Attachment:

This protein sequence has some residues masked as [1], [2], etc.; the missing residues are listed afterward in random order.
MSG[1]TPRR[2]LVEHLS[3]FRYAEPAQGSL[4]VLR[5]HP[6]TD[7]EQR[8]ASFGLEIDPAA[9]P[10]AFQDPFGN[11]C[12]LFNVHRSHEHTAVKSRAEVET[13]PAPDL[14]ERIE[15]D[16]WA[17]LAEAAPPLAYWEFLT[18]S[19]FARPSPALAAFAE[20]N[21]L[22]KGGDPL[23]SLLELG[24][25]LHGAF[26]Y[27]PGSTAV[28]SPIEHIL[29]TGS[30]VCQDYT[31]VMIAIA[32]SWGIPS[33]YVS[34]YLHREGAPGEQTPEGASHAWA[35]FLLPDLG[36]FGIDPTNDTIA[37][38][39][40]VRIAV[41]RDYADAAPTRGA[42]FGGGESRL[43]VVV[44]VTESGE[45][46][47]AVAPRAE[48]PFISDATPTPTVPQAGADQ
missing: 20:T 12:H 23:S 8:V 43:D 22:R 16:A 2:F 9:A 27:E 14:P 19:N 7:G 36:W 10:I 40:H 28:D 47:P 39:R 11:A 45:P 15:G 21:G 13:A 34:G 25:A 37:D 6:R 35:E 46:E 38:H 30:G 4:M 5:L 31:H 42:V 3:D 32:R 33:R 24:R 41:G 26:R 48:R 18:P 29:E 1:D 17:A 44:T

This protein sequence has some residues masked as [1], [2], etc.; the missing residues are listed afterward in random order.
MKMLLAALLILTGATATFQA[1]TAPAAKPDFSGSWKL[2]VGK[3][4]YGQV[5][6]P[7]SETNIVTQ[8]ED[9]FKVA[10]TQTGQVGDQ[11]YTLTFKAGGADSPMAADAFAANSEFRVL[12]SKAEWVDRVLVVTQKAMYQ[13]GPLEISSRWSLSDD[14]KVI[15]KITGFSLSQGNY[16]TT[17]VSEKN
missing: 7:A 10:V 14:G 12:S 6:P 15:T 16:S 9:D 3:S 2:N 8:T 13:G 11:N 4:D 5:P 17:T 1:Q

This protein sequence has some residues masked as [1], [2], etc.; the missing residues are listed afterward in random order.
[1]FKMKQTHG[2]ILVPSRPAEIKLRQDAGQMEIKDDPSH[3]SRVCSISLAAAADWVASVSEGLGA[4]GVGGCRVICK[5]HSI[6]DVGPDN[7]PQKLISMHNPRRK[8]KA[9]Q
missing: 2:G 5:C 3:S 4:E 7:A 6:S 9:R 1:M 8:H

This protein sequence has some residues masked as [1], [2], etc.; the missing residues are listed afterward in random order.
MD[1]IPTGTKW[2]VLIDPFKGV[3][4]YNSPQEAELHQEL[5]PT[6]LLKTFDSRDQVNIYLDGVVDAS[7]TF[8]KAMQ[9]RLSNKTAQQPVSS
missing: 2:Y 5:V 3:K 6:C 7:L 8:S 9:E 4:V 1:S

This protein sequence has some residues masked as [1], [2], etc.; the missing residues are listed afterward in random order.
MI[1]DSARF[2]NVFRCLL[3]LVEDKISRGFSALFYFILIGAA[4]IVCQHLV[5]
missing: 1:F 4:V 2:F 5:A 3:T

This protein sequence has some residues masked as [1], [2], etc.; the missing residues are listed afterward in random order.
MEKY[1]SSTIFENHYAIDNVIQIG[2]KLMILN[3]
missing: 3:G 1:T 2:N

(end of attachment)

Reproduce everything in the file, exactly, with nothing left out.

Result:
This protein sequence has some residues masked as [1], [2], etc.; the missing residues are listed afterward in random order.
MSG[1]TPRR[2]LVEHLS[3]FRYAEPAQGSL[4]VLR[5]HP[6]TD[7]EQR[8]ASFGLEIDPAA[9]P[10]AFQDPFGN[11]C[12]LFNVHRSHEHTAVKSRAEVET[13]PAPDL[14]ERIE[15]D[16]WA[17]LAEAAPPLAYWEFLT[18]S[19]FARPSPALAAFAE[20]N[21]L[22]KGGDPL[23]SLLELG[24][25]LHGAF[26]Y[27]PGSTAV[28]SPIEHIL[29]TGS[30]VCQDYT[31]VMIAIA[32]SWGIPS[33]YVS[34]YLHREGAPGEQTPEGASHAWA[35]FLLPDLG[36]FGIDPTNDTIA[37][38][39][40]VRIAV[41]RDYADAAPTRGA[42]FGGGESRL[43]VVV[44]VTESGE[45][46][47]AVAPRAE[48]PFISDATPTPTVPQAGADQ
missing: 20:T 12:H 23:S 8:V 43:D 22:R 16:A 2:F 9:A 27:E 14:P 19:N 7:G 36:W 10:I 40:H 28:D 47:P 39:R 11:A 45:P 15:G 21:G 13:A 34:G 25:A 37:D 6:R 35:E 46:E 38:H 30:G 4:M 5:L 31:H 42:V 3:D 32:R 33:R 24:R 41:G 26:R 48:R 18:P 29:E 1:D 17:A 44:T

This protein sequence has some residues masked as [1], [2], etc.; the missing residues are listed afterward in random order.
MKMLLAALLILTGATATFQA[1]TAPAAKPDFSGSWKL[2]VGK[3][4]YGQV[5][6]P[7]SETNIVTQ[8]ED[9]FKVA[10]TQTGQVGDQ[11]YTLTFKAGGADSPMAADAFAANSEFRVL[12]SKAEWVDRVLVVTQKAMYQ[13]GPLEISSRWSLSDD[14]KVI[15]KITGFSLSQGNY[16]TT[17]VSEKN
missing: 7:A 10:V 14:G 12:S 6:P 15:T 16:S 9:D 3:S 2:N 8:T 13:G 11:N 4:D 5:P 17:T 1:Q

This protein sequence has some residues masked as [1], [2], etc.; the missing residues are listed afterward in random order.
[1]FKMKQTHG[2]ILVPSRPAEIKLRQDAGQMEIKDDPSH[3]SRVCSISLAAAADWVASVSEGLGA[4]GVGGCRVICK[5]HSI[6]DVGPDN[7]PQKLISMHNPRRK[8]KA[9]Q
missing: 2:G 5:C 3:S 4:E 7:A 6:S 9:R 1:M 8:H

This protein sequence has some residues masked as [1], [2], etc.; the missing residues are listed afterward in random order.
MD[1]IPTGTKW[2]VLIDPFKGV[3][4]YNSPQEAELHQEL[5]PT[6]LLKTFDSRDQVNIYLDGVVDAS[7]TF[8]KAMQ[9]RLSNKTAQQPVSS
missing: 2:Y 5:V 3:K 6:C 7:L 8:S 9:E 4:V 1:S

This protein sequence has some residues masked as [1], [2], etc.; the missing residues are listed afterward in random order.
MI[1]DSARF[2]NVFRCLL[3]LVEDKISRGFSALFYFILIGAA[4]IVCQHLV[5]
missing: 1:F 4:V 2:F 5:A 3:T

This protein sequence has some residues masked as [1], [2], etc.; the missing residues are listed afterward in random order.
MEKY[1]SSTIFENHYAIDNVIQIG[2]KLMILN[3]
missing: 3:G 1:T 2:N